Why I Hate Passover And Why You Should, Too, If You’re Doing It Right

I hate Passover. And I’m not alone.

It’s a Holy Day as smug and stomach-hurting as Yom Kippur, but one that lasts as long as the eight oily days of Hanukkah. It’s as fraught with familial tension as a Thanksgiving turkey with one blue wing and one red wing, but, like the playoffs, you have to come back the next night and face the same folks all over again — without even any whisky (made from grain) to take the edge off. And, one final straw: Because Rabbi Jesus celebrated the Seder for his Last Supper, every last Judeo-Christian denomination wants a piece of it.

My Ashkenazi forbears didn’t build a ceremony of suffering to commemorate our history of suffering just for you to have a party. So, if it’s not clear yet, I want to explain why — if you, or your community, are enjoying it — you’re doing it wrong.

Here’s the context. More than any other festival, Passover defines Diaspora Jews. Why, as Milton Himmelfarb’s non-PC quip goes, do American Jews in particular “earn like Episcopalians but vote like Puerto Ricans”? Because Passover.

Why does our deeply middle-class, essentially white, ethnic group have such a feeling of affinity with African Americans? Because Passover.

Why do traditionally observant Jews walk around irascible and constipated for just over a week every year? Because Passover.

The story of liberation from slavery in Egypt is such a compelling one of choice, deliverance and, yes, Divine Providence that it has had a profound impact on the Jewish people. The Seder itself, sharing many features of a classical symposium (and some features of a kindergarten luncheon), lands a series of effective pedagogical blows culminating with a moving story of redemption. What’s not to love? Let’s embrace it. Let’s put random fruit on our Seder plates, sing about buying cheap goats and invite our non-Jewish neighbors and family. Come, eat our delicious brisket, hear how bad we had it.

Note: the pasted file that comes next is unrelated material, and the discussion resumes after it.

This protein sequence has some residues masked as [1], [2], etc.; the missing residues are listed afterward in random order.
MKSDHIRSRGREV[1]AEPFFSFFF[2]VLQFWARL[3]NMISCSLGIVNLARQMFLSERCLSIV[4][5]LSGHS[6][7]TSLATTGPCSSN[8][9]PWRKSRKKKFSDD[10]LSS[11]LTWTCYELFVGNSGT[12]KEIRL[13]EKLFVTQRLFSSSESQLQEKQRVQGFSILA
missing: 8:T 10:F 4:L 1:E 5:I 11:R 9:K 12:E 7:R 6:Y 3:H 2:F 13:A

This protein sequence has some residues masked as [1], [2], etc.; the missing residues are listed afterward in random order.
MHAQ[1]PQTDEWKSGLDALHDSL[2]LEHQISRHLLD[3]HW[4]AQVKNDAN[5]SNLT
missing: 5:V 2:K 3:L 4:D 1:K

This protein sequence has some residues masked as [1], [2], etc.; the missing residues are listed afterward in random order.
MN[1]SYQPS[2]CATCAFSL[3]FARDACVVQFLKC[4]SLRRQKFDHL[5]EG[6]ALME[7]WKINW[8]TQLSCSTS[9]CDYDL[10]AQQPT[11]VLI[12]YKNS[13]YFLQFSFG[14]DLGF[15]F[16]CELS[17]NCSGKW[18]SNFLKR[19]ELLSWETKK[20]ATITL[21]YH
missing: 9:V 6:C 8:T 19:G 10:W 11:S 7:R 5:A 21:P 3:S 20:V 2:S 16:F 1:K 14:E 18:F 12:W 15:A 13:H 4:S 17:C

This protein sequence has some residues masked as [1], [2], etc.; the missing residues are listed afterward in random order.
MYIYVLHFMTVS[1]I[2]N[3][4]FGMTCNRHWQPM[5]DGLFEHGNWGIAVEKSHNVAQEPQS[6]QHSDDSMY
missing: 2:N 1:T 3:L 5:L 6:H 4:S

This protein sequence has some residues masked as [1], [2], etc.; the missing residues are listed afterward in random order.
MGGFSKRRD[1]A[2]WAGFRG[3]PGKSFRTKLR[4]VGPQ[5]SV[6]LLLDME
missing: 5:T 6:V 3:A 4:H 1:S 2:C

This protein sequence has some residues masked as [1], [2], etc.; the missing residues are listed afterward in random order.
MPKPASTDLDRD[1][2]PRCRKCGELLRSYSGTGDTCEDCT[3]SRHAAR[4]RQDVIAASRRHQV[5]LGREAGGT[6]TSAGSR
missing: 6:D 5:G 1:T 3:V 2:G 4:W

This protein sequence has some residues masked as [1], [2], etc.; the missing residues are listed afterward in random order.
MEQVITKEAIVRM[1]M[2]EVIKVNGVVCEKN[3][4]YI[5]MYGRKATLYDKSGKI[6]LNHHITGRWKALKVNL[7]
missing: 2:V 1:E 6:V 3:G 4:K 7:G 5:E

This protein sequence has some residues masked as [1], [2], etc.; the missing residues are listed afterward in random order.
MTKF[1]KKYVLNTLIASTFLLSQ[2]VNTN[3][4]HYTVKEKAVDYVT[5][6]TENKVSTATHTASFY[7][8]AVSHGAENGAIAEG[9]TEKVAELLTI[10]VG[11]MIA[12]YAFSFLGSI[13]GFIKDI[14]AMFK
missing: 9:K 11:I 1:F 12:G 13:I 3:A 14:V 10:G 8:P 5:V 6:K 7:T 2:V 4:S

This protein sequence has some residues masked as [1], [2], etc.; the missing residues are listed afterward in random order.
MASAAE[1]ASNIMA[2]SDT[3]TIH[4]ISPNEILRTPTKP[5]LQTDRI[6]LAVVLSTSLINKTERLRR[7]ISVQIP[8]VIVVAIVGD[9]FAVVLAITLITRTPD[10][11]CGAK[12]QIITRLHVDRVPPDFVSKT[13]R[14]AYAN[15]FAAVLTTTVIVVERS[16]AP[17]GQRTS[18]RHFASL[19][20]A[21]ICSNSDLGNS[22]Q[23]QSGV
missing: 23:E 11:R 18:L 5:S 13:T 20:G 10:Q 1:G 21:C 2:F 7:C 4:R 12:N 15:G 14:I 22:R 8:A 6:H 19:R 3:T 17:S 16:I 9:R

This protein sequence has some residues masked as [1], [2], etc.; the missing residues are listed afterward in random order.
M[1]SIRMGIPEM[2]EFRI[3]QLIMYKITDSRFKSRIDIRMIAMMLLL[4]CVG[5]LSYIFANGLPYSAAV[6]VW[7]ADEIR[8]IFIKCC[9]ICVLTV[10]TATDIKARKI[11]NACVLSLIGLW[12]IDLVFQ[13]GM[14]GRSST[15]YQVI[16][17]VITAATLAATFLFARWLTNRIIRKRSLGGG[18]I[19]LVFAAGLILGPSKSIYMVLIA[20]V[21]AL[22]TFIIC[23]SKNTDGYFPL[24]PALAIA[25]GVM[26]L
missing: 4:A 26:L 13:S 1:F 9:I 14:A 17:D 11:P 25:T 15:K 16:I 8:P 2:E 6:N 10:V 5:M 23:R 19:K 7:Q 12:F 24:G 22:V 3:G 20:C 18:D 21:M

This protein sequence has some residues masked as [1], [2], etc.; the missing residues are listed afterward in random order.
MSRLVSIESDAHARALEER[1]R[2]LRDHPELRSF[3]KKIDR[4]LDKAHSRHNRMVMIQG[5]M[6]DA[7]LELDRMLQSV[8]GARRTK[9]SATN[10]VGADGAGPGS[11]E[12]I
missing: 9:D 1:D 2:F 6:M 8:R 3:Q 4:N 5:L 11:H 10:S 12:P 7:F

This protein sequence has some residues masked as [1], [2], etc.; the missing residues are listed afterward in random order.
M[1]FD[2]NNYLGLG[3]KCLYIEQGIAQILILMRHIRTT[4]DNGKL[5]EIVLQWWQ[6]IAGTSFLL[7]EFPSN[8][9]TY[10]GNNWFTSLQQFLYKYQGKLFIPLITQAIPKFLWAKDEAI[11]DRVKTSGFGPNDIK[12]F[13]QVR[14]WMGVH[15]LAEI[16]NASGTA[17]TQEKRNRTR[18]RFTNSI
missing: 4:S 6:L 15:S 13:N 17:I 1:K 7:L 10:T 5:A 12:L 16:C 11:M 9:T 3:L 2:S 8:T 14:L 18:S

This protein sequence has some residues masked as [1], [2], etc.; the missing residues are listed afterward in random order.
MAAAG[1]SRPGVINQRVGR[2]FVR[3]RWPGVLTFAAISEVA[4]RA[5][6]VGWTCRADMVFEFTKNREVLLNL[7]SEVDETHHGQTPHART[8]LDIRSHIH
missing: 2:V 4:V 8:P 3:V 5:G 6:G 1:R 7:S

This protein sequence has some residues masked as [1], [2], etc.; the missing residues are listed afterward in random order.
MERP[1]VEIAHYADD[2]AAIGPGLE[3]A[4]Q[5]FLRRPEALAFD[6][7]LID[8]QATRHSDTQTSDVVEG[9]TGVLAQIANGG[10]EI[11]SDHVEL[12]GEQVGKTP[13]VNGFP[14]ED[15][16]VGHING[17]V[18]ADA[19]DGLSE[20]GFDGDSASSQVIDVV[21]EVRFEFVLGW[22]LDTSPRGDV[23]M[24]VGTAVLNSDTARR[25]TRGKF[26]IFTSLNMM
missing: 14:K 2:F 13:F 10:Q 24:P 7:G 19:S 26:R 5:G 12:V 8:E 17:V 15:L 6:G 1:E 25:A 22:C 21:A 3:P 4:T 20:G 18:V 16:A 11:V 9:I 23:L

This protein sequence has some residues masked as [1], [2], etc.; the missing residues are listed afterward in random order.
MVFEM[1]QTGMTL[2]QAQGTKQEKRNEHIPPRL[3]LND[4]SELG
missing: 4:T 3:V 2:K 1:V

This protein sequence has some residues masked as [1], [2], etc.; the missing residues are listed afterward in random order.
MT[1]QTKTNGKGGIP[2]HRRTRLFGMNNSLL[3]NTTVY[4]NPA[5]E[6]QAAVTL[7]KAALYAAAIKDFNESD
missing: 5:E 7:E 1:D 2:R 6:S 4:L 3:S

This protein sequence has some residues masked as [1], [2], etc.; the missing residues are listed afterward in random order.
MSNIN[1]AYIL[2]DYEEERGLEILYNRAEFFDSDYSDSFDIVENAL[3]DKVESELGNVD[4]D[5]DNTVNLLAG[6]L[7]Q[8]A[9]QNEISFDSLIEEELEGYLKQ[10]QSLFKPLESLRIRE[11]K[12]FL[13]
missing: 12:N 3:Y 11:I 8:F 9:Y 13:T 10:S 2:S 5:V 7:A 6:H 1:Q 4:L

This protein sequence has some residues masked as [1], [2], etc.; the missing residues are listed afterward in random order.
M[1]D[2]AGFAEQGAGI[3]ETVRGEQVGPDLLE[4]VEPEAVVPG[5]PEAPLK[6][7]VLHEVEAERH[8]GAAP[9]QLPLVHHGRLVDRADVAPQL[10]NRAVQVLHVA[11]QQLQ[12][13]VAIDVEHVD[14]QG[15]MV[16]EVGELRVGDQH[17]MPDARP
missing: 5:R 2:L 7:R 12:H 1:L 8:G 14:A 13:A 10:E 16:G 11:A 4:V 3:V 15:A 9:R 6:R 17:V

But if you are actually enjoying the experiential re-enactment of the liberation from the oppression of Pharaoh into 40 years of wandering in the desert, you are at best a Simple Child and, more probably, what the holiday labels a Wicked Child.

And here’s why. Passover is about really having a taste of life as a slave, not just a taste from drinking some salt water tears or eating some bitter herbs (bring me my tiny Egyptian violins), but actually feeling an abnegation of self, a subjection to the whims of a capricious ruler and the complete and utter bone-wearying domesticity of cooking and cleaning to no personal benefit. It’s not fun. It’s not meant to be fun. I hate it, and so should you.

Here are the seven things that should plague you over Passover, and why:

  1. THE WICKED SON: What makes the Wicked Child wicked? Individuality. Stop thinking for yourself. His wickedness is a measure of his lack of involvement in the process. “It’s for what happened to you in Egypt,” he says, rather than to “me” or to “us.” In order to make us all “Good” sons, therefore, we must lose all individuality and immerse ourselves in the enslaved collective.